• Augmented reality (AR). Many regard augmented reality as a ‘toy’, but recently AR has increasingly been utilised in the fields, where it can actually be helpful in some way to the staff and the consumer. Canadian outdoor gear retailer MEC has developed an application that allows you to see camping tents as if they were assembled. You no longer need to unpack a real sample on the trading floor: the programme can demonstrate the product in detail, saving the customer’s time and the salesperson’s effort.

Changes in Customer Experience

  • Transparency and convenience. Hema, a network owned by the Chinese giant Alibaba, opens 60 new stores per year and combines supermarkets and shipping locations for online orders. The network is primarily focused on local manufacturers and local product ranges. All digital price tags can be scanned using the smartphone network’s application to find information on the products (nutritional value, quality certificates and place of origin). In addition, this piece of software is also used for payment at automatic cash registers.


  • Sustainability. One out of five customers will choose a brand if its principles of sustainable development are specified on the packaging or in its promotion materials: according to Unilever, this amounts to $1.13bn in unused profit opportunities. For example, this year, the British networks Sainsbury’s and Iceland have tested plastic recycling machines that offer small rewards to their users (discount coupons for the next purchase).


  • Authenticity. Unique experiences are an important need of modern customers: they want to experience special emotions and visit special places when making a purchase. Retailers satisfy such needs by allowing their clients to customise products and releasing limited-edition products. For instance, the flagship store of Nike in New York has developed a local line of city products and offers a special customisation zone where you can create your own pair of sneakers.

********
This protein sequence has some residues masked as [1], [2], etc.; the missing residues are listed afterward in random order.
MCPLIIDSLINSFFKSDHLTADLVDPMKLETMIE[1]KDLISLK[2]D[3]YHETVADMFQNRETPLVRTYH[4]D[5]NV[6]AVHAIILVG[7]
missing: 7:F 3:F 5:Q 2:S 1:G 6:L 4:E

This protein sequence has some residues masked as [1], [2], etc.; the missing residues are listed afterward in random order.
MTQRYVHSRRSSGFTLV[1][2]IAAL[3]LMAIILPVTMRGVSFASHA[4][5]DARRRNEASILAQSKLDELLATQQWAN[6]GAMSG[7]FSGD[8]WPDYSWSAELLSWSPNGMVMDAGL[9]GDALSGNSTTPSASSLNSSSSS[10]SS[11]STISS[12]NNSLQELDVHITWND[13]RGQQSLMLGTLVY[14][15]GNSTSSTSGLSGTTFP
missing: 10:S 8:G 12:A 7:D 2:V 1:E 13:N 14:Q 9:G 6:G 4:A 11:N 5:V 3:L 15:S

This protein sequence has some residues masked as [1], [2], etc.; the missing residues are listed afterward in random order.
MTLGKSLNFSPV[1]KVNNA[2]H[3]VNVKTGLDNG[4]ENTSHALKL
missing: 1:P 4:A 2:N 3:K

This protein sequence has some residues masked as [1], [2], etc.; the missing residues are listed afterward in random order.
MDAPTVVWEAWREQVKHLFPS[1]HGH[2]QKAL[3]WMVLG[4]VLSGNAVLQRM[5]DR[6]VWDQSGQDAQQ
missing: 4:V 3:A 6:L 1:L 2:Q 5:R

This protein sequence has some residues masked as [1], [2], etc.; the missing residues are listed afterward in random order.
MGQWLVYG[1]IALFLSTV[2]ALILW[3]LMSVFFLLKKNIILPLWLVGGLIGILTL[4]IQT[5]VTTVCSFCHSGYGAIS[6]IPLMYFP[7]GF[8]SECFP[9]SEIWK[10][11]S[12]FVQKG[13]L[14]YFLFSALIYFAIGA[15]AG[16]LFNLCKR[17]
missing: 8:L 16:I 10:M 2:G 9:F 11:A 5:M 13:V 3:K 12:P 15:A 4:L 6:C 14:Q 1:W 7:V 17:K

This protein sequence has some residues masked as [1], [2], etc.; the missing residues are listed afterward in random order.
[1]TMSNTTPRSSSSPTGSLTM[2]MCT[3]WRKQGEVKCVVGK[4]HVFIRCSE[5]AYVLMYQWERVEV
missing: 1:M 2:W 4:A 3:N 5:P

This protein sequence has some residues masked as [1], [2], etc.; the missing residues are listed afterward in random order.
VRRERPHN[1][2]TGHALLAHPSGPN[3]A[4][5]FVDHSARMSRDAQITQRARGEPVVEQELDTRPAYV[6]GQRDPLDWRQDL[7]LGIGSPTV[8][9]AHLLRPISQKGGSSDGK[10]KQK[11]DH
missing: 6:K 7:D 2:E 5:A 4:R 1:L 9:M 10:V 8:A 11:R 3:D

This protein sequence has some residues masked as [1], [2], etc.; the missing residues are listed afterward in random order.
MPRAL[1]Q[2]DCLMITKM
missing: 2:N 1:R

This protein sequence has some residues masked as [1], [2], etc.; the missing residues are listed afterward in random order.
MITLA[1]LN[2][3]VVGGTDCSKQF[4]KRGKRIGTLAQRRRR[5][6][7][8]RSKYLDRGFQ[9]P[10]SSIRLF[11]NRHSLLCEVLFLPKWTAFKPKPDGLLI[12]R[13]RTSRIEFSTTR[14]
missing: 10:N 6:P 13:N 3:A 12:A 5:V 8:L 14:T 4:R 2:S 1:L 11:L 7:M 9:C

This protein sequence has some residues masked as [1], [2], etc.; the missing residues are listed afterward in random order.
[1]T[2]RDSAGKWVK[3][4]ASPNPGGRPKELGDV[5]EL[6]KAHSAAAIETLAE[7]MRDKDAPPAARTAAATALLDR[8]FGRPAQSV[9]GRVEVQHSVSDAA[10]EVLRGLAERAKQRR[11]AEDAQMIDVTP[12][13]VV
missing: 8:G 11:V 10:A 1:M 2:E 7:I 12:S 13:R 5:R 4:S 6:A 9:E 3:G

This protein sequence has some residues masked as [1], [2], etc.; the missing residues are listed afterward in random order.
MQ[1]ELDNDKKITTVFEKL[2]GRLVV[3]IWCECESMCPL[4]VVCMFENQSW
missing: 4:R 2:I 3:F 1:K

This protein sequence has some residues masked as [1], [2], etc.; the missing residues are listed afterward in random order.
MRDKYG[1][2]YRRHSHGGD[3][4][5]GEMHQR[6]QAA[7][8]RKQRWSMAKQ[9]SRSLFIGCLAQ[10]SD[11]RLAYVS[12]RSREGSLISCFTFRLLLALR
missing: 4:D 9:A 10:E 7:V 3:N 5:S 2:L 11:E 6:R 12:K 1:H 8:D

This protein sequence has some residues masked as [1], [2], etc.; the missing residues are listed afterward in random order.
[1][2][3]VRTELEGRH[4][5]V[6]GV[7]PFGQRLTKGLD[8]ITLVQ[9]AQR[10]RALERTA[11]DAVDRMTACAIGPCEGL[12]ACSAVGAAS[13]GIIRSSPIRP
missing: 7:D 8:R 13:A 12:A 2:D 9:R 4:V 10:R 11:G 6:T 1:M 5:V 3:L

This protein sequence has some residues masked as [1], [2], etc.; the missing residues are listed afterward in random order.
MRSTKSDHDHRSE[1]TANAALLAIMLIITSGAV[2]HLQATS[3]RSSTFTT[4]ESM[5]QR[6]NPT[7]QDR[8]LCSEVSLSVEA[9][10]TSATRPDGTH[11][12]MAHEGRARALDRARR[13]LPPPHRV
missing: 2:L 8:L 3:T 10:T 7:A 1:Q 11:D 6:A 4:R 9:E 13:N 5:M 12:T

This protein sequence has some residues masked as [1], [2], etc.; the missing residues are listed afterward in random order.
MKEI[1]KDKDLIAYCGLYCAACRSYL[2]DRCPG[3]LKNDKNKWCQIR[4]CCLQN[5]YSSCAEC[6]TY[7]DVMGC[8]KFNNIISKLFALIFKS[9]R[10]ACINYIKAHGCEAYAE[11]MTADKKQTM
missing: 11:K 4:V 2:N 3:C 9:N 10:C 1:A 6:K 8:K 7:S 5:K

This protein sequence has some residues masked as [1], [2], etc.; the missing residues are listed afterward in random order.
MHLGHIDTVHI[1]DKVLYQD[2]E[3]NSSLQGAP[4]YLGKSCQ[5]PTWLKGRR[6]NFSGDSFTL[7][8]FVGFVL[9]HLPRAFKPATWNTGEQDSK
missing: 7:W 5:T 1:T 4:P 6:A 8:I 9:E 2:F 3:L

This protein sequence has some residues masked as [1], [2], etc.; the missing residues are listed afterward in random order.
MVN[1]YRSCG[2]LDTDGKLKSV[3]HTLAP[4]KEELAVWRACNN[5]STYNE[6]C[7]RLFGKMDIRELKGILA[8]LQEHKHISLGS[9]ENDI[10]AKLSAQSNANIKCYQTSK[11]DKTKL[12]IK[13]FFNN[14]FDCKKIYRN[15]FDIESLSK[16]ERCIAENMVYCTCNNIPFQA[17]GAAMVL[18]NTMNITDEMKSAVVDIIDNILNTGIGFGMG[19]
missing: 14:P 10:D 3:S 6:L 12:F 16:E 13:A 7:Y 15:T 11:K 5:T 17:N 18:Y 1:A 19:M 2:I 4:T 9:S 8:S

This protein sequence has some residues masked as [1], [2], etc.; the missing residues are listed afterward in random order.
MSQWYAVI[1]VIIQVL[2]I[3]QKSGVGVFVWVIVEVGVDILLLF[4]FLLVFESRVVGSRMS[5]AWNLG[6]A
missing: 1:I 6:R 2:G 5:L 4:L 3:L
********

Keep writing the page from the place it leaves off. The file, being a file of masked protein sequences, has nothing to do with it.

• The multichannel format. Oasis is a British fashion retailer that has created a seamless customer interaction system by combining its website, mobile application and offline stores together, forming a simple shopping experience. At the entrance to the company’s physical outlets, customers are met by assistants equipped with iPads, which allow the staff to provide accurate information on their products. Tablets can also be used to pay from anywhere inside the store. If a product is not in stock, an assistant will instantly arrange the delivery to the customer’s home.

Experience Economy

Experience economy is an economy model that is built around the idea that customers are willing to pay more for brand experience. Millennials are the driving force behind this trend, with 78% of them willing to spend money not only on products but on events as well. For them, it is important to receive vivid and pleasant impressions even from an ordinary shopping trip, which is why retailers transform the space of their networks in response to the demand for a special atmosphere or convenience. In 2030, yearly investments in experience economy can reach $8tn: for example, Walmart is planning to invest $11bn to renovate 520 of its stores.


  • Building a community. The House of Vans store  in London constitutes a cultural space with an area of 2,800 sq. m: the store holds concerts as well as exhibitions on street culture and fashion; it houses a skatepark and a number of cafes. The store simultaneously acts as a sports ground, a gallery and a food court, combining all of these functions into a single cultural cluster for recreation and communication. Members of Generation Alpha (people born after 2010) are likely to spend a lot of time at such places in the future.